Palliative Care Services: Recognizing the importance of pain management and symptom control, the government is increasing access to palliative care services for cancer patients, including those battling cervical cancer.

NGOs and Support Groups: A network of non-governmental organizations and support groups across India offer emotional and practical support to cancer patients and their families. They provide counseling, financial assistance, information, and a sense of community during this difficult time.

Several non-governmental organizations (NGOs) and advocacy groups in India are actively involved in supporting cervical cancer patients. These organizations provide a range of services, including financial aid, emotional support, and access to care. Some of the prominent NGOs include:

  1. Women’s Cancer Initiative – Tata Memorial Hospital: This initiative provides support for various issues related to cervical and ovarian cancers, including financial aid, emotional support, and logistical assistance.
  2. CanSahayogi Project: This project offers emotional, psychological, and logistical support to cancer patients across multiple centers in India.

India’s Groundbreaking Solution For Cervical Cancer Prevention

Cervavac, developed by the Serum Institute of India, stands as India’s pioneering quadrivalent Human Papillomavirus (qHPV) vaccine against cervical cancer. Positioned for both private and public sectors, it caters to individuals aged 9 to 26. Focused on HPV types 4, 6, 11, 16, and 18, Cervavac exhibits over 90% efficacy in preventing cervical cancers.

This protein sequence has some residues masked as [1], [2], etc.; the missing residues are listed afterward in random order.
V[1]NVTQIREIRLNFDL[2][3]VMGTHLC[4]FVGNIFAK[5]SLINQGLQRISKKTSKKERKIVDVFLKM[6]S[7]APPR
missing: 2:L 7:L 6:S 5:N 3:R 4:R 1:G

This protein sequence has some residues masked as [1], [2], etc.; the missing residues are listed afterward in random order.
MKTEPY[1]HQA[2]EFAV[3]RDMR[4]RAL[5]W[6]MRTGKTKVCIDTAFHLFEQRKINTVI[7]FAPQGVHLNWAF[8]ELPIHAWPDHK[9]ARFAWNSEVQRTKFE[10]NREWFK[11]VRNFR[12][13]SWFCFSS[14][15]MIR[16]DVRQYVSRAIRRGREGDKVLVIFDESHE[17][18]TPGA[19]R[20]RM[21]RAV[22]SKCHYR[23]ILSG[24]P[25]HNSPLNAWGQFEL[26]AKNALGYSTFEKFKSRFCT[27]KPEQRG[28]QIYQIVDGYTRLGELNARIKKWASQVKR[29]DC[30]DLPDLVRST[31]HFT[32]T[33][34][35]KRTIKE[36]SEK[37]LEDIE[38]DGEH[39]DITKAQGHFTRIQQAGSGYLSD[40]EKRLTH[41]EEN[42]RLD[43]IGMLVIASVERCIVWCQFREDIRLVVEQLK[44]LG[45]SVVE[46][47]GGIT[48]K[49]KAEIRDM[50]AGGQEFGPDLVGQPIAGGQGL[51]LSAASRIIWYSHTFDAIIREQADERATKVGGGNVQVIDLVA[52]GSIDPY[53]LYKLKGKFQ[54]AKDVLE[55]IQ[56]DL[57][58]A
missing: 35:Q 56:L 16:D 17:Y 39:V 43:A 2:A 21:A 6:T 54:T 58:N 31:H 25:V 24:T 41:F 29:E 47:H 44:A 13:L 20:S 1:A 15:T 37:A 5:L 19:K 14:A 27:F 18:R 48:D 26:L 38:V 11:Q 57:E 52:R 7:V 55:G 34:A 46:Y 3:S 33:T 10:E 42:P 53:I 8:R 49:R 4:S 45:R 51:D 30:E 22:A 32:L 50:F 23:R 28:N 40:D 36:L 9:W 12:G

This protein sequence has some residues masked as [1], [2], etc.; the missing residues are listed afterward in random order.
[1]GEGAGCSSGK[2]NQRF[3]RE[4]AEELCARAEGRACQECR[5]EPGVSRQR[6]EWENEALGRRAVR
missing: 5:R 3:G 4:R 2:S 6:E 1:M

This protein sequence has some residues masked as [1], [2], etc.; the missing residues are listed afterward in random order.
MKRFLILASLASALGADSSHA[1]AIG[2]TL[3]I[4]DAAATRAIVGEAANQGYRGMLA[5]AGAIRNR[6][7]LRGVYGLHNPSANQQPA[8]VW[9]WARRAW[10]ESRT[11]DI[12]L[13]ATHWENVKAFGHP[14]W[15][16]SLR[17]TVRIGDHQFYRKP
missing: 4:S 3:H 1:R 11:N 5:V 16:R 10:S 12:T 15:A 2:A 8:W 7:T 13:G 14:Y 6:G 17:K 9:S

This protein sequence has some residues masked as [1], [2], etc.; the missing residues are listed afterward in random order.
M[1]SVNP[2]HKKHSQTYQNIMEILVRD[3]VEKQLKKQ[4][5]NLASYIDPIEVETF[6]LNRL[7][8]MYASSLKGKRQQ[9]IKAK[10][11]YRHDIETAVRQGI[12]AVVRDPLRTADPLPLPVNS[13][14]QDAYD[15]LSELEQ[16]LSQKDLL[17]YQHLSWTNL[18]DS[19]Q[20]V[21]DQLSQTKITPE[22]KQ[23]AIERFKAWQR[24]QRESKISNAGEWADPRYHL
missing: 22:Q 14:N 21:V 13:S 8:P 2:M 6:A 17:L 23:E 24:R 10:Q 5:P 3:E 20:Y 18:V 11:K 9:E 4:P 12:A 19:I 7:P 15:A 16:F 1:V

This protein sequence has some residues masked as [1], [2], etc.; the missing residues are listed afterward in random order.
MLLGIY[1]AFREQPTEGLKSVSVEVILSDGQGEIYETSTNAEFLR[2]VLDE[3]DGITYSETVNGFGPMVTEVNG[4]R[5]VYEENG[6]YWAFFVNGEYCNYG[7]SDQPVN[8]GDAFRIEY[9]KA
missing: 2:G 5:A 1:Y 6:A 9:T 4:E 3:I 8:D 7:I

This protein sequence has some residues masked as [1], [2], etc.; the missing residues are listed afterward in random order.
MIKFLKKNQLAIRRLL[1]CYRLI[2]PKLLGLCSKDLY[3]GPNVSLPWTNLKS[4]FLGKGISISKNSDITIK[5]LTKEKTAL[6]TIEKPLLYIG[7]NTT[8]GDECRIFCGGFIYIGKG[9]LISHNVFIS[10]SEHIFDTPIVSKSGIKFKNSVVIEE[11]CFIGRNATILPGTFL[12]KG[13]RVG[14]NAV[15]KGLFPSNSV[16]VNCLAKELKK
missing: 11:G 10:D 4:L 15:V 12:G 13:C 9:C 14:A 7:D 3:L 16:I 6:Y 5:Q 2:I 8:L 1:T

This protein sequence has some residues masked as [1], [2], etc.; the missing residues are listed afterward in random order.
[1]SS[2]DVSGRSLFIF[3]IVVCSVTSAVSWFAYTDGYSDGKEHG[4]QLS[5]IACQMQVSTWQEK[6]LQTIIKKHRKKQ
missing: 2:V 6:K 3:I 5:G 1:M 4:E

Its affordability makes it a viable option, emphasizing routine cervical screening without substituting for it. The vaccine, administered intramuscularly, holds promise in the fight against cervical cancer, marking a significant advancement in healthcare.

Beyond Cervical Cancer:

While the focus of this blog is on support for cervical cancer patients, it’s important to recognize that the government programs and initiatives mentioned above extend to patients battling other forms of cancer as well. From breast cancer to leukemia, these schemes and programs offer a critical lifeline to countless individuals fighting for their lives.

Statistics Showcase the Impact:

Despite the challenges, government intervention has shown promising results. The NCCP has led to a significant increase in early diagnosis and treatment rates for various cancers, including cervical cancer. The PM-JAY scheme has benefited millions of patients across the country, providing them access to quality cancer care.


Government intervention in India through various schemes and programs plays a crucial role in supporting cervical cancer patients and addressing the broader challenge of cancer care. However, ongoing efforts are needed to improve awareness, increase access, and break the stigma surrounding the disease. By providing a multifaceted support system, we can empower individuals facing this daunting battle and give them a fighting chance to overcome it.

Written By

Aswini PriyaMedical Content Writer

Reviewed By

Dr. AnchalMedico Expert

Last Updated
25 Jan 2024 | 01:50 PM (IST)